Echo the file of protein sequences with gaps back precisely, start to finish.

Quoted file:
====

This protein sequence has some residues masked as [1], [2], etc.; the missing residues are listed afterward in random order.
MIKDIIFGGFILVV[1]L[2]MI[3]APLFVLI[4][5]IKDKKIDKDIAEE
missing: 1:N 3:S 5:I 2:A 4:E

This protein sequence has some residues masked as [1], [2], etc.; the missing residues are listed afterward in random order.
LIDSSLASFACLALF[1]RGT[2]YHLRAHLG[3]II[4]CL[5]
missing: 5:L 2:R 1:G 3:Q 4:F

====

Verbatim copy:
This protein sequence has some residues masked as [1], [2], etc.; the missing residues are listed afterward in random order.
MIKDIIFGGFILVV[1]L[2]MI[3]APLFVLI[4][5]IKDKKIDKDIAEE
missing: 1:N 3:S 5:I 2:A 4:E

This protein sequence has some residues masked as [1], [2], etc.; the missing residues are listed afterward in random order.
LIDSSLASFACLALF[1]RGT[2]YHLRAHLG[3]II[4]CL[5]
missing: 5:L 2:R 1:G 3:Q 4:F